* Many people feel it's necessary to use intensive farming for better profits and economyFact|date=July 2008
Intensive farming alters the environment in many ways.
* Limits the natural habitat of some wild creatures and can lead to soil erosion.
* Use of
fertilizerscan alter the biology of riversand lakes. Some environmentalists attribute the hypoxic zone in the Gulf of Mexico as being encouraged by nitrogen fertilization of the algae bloom.
* Pesticides can kill useful insects as well as those that destroy crops.
* Generally not
* Often results in an inferior product.Fact|date=July 2008
* Use of chemicals on fields creates run-off, excess runs off into rivers and lakes causing pollution.
Animal welfareis significantly decreased compared to organic, animals are kept in tight living conditions, over-fed and only have a small life span before being slaughtered
Pre modern intensive farming
Pre modern intensive farming techniques and structures include terracing, rice paddies, and various forms of
"Oysters were likely the first sea animal to be transported from one area to another and cultivated as food. The ancient world, while knowing little about the reproduction of oysters, knew much about the conditions necessary for their growth. Pliny the Elder, a noted Roman naturalist of the first century, has left an account of artificial oyster beds established in Lake Lucrinus near Naples by a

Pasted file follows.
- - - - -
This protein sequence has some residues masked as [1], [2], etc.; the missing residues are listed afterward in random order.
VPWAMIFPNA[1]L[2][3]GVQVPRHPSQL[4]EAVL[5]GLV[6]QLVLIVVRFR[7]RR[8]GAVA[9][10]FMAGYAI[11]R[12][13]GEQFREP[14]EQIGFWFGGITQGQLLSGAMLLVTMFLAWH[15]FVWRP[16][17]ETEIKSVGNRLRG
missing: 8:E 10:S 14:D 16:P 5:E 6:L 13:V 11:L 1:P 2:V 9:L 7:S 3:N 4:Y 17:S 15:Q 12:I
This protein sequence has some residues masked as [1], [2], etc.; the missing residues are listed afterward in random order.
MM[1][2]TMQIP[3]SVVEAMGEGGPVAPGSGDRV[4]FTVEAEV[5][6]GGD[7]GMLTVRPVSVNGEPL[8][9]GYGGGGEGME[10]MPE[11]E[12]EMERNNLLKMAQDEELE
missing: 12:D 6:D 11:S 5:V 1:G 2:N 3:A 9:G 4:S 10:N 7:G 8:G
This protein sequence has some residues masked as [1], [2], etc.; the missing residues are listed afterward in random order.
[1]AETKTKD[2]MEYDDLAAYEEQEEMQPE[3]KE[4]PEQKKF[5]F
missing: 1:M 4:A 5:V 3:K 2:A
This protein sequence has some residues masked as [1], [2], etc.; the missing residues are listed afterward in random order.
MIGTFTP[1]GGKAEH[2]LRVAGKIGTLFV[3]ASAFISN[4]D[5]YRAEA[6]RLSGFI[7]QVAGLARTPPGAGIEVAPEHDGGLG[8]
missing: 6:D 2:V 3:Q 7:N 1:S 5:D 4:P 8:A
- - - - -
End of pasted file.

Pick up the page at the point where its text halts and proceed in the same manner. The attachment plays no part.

Sergius Orataabout 95 B.C. Orata's methods consisted of preparing the grounds by removing other forms of marine life, planting seed oysters, cultivating the oysters by keeping them separated in order to grow to a well-formed, mature size, and finally harvesting them when they were ready for market. Modern oyster farming, based on the knowledge of oyster biology, basically follows the Roman procedure.Fisheries and Oceans Canada] article "American Oyster"
agriculture, a terrace is a leveled section of a hilly cultivated area, designed as a method of soil conservationto slow or prevent the rapid surface runoffof irrigationwater. Often such land is formed into multiple terraces, giving a stepped appearance. The human landscapes of ricecultivation in terraces that follow the natural contours of the escarpments like contour ploughingis a classic feature of the island of Baliand the Banaue Rice Terracesin Benguet, Philippines. In Peru, the Inca made use of otherwise unusable slopes by drystone walling to create terraces.
A paddy field is a flooded parcel of